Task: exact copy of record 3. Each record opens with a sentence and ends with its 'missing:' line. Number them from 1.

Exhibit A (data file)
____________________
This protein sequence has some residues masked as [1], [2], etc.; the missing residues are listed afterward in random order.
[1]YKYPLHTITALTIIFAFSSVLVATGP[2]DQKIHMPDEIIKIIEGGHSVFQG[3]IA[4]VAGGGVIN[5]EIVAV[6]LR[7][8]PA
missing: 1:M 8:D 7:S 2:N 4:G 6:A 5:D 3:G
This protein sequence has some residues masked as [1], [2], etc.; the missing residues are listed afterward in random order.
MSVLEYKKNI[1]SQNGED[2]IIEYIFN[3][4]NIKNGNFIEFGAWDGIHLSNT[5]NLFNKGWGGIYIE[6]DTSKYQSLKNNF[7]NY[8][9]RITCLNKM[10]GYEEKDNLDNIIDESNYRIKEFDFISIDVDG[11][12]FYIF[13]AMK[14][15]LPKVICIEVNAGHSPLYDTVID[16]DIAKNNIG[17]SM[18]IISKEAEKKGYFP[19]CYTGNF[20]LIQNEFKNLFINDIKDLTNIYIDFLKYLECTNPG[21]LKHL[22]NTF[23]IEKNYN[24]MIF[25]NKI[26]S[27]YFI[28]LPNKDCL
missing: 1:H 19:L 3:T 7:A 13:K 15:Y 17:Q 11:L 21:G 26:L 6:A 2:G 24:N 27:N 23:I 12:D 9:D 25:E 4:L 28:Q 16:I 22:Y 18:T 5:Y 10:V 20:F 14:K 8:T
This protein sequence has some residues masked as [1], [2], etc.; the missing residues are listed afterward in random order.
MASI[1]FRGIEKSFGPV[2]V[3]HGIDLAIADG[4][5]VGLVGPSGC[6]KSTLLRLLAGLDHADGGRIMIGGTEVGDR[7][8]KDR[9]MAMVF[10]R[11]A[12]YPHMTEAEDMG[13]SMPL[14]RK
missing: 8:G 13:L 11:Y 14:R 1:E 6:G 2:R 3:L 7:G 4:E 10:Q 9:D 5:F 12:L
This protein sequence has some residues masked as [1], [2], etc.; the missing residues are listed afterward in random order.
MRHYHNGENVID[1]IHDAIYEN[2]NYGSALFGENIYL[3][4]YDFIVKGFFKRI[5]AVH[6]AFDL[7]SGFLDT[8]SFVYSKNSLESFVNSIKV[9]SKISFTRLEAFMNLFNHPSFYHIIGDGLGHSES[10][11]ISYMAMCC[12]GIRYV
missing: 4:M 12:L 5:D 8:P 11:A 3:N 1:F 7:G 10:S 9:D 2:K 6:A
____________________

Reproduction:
This protein sequence has some residues masked as [1], [2], etc.; the missing residues are listed afterward in random order.
MASI[1]FRGIEKSFGPV[2]V[3]HGIDLAIADG[4][5]VGLVGPSGC[6]KSTLLRLLAGLDHADGGRIMIGGTEVGDR[7][8]KDR[9]MAMVF[10]R[11]A[12]YPHMTEAEDMG[13]SMPL[14]RK
missing: 8:G 13:L 11:Y 14:R 1:E 6:G 2:R 3:L 7:G 4:E 10:Q 9:D 5:F 12:L